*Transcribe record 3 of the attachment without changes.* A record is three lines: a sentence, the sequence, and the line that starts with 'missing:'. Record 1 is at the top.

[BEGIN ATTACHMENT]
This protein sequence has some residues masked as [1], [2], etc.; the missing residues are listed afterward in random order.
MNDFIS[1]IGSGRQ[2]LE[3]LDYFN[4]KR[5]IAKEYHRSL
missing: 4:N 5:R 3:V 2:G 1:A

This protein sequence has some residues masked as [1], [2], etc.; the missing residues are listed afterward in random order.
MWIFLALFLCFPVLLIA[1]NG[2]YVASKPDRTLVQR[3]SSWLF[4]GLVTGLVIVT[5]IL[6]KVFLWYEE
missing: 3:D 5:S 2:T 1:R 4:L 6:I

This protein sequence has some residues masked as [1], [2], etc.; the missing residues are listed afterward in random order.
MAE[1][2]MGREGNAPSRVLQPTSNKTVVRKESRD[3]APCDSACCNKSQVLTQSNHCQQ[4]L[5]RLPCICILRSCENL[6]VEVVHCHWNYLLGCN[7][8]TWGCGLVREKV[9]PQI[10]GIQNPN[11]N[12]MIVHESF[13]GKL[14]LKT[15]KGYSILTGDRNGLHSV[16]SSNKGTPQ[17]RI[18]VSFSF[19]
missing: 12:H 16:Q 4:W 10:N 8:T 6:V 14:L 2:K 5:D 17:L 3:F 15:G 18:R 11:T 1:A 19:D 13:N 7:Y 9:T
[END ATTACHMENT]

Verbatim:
This protein sequence has some residues masked as [1], [2], etc.; the missing residues are listed afterward in random order.
MAE[1][2]MGREGNAPSRVLQPTSNKTVVRKESRD[3]APCDSACCNKSQVLTQSNHCQQ[4]L[5]RLPCICILRSCENL[6]VEVVHCHWNYLLGCN[7][8]TWGCGLVREKV[9]PQI[10]GIQNPN[11]N[12]MIVHESF[13]GKL[14]LKT[15]KGYSILTGDRNGLHSV[16]SSNKGTPQ[17]RI[18]VSFSF[19]
missing: 12:H 16:Q 4:W 10:N 8:T 6:V 14:L 2:K 5:D 17:L 3:F 15:G 18:R 11:T 1:A 19:D 13:N 7:Y 9:T